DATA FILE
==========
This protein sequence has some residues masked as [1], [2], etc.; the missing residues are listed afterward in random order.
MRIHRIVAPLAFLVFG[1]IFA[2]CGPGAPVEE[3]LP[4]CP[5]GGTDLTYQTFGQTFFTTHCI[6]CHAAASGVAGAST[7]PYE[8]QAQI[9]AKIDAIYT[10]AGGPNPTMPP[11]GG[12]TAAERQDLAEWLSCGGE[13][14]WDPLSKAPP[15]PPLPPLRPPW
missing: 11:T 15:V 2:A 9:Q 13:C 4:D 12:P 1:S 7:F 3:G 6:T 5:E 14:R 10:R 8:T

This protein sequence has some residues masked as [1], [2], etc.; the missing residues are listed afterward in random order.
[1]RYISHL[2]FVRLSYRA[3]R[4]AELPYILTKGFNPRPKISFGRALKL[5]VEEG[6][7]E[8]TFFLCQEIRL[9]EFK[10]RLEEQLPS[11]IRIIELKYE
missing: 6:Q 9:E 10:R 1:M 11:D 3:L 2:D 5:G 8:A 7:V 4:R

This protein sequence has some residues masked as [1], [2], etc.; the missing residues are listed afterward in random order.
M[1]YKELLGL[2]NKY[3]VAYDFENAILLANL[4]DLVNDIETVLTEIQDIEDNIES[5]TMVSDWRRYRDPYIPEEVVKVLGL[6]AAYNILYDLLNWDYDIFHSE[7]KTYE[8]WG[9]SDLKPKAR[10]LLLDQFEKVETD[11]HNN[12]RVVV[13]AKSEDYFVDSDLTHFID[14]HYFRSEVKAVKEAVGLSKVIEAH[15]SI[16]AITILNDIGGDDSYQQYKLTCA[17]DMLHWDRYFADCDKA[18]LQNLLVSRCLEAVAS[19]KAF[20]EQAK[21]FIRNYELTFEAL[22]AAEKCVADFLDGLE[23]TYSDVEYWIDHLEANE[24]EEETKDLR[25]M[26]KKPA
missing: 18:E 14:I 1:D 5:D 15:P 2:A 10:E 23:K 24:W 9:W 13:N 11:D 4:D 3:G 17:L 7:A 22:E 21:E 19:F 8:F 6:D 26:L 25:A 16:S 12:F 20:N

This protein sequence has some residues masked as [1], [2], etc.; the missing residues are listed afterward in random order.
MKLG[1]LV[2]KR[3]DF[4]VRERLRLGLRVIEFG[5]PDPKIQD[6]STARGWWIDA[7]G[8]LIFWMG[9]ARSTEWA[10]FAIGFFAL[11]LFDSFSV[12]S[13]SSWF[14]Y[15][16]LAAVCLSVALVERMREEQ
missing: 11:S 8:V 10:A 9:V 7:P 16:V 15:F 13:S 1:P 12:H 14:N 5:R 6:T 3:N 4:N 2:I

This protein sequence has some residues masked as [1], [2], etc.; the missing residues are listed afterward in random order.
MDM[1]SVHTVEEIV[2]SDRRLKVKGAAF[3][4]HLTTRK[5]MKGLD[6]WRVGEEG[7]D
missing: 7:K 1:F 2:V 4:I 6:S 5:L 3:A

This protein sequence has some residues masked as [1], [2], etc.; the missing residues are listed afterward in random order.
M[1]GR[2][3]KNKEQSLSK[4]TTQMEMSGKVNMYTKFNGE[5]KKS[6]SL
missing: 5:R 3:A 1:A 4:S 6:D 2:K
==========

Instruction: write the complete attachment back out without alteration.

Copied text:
This protein sequence has some residues masked as [1], [2], etc.; the missing residues are listed afterward in random order.
MRIHRIVAPLAFLVFG[1]IFA[2]CGPGAPVEE[3]LP[4]CP[5]GGTDLTYQTFGQTFFTTHCI[6]CHAAASGVAGAST[7]PYE[8]QAQI[9]AKIDAIYT[10]AGGPNPTMPP[11]GG[12]TAAERQDLAEWLSCGGE[13][14]WDPLSKAPP[15]PPLPPLRPPW
missing: 11:T 15:V 2:A 9:Q 13:C 4:D 12:P 1:S 7:F 3:G 6:T 5:E 14:R 10:R 8:T

This protein sequence has some residues masked as [1], [2], etc.; the missing residues are listed afterward in random order.
[1]RYISHL[2]FVRLSYRA[3]R[4]AELPYILTKGFNPRPKISFGRALKL[5]VEEG[6][7]E[8]TFFLCQEIRL[9]EFK[10]RLEEQLPS[11]IRIIELKYE
missing: 6:Q 9:E 10:R 1:M 11:D 3:L 2:D 5:G 8:A 7:V 4:R

This protein sequence has some residues masked as [1], [2], etc.; the missing residues are listed afterward in random order.
M[1]YKELLGL[2]NKY[3]VAYDFENAILLANL[4]DLVNDIETVLTEIQDIEDNIES[5]TMVSDWRRYRDPYIPEEVVKVLGL[6]AAYNILYDLLNWDYDIFHSE[7]KTYE[8]WG[9]SDLKPKAR[10]LLLDQFEKVETD[11]HNN[12]RVVV[13]AKSEDYFVDSDLTHFID[14]HYFRSEVKAVKEAVGLSKVIEAH[15]SI[16]AITILNDIGGDDSYQQYKLTCA[17]DMLHWDRYFADCDKA[18]LQNLLVSRCLEAVAS[19]KAF[20]EQAK[21]FIRNYELTFEAL[22]AAEKCVADFLDGLE[23]TYSDVEYWIDHLEANE[24]EEETKDLR[25]M[26]KKPA
missing: 18:E 14:I 1:D 5:D 15:P 2:A 10:E 23:K 24:W 9:W 13:N 11:D 4:D 3:G 17:L 7:A 22:E 21:E 19:F 8:F 6:D 26:L 25:A 16:S 12:F 20:N

This protein sequence has some residues masked as [1], [2], etc.; the missing residues are listed afterward in random order.
MKLG[1]LV[2]KR[3]DF[4]VRERLRLGLRVIEFG[5]PDPKIQD[6]STARGWWIDA[7]G[8]LIFWMG[9]ARSTEWA[10]FAIGFFAL[11]LFDSFSV[12]S[13]SSWF[14]Y[15][16]LAAVCLSVALVERMREEQ
missing: 11:S 8:V 10:A 9:V 7:P 16:V 15:F 13:S 1:P 12:H 14:N 5:R 6:T 3:N 4:N 2:I

This protein sequence has some residues masked as [1], [2], etc.; the missing residues are listed afterward in random order.
MDM[1]SVHTVEEIV[2]SDRRLKVKGAAF[3][4]HLTTRK[5]MKGLD[6]WRVGEEG[7]D
missing: 7:K 1:F 2:V 4:I 6:S 5:L 3:A

This protein sequence has some residues masked as [1], [2], etc.; the missing residues are listed afterward in random order.
M[1]GR[2][3]KNKEQSLSK[4]TTQMEMSGKVNMYTKFNGE[5]KKS[6]SL
missing: 5:R 3:A 1:A 4:S 6:D 2:K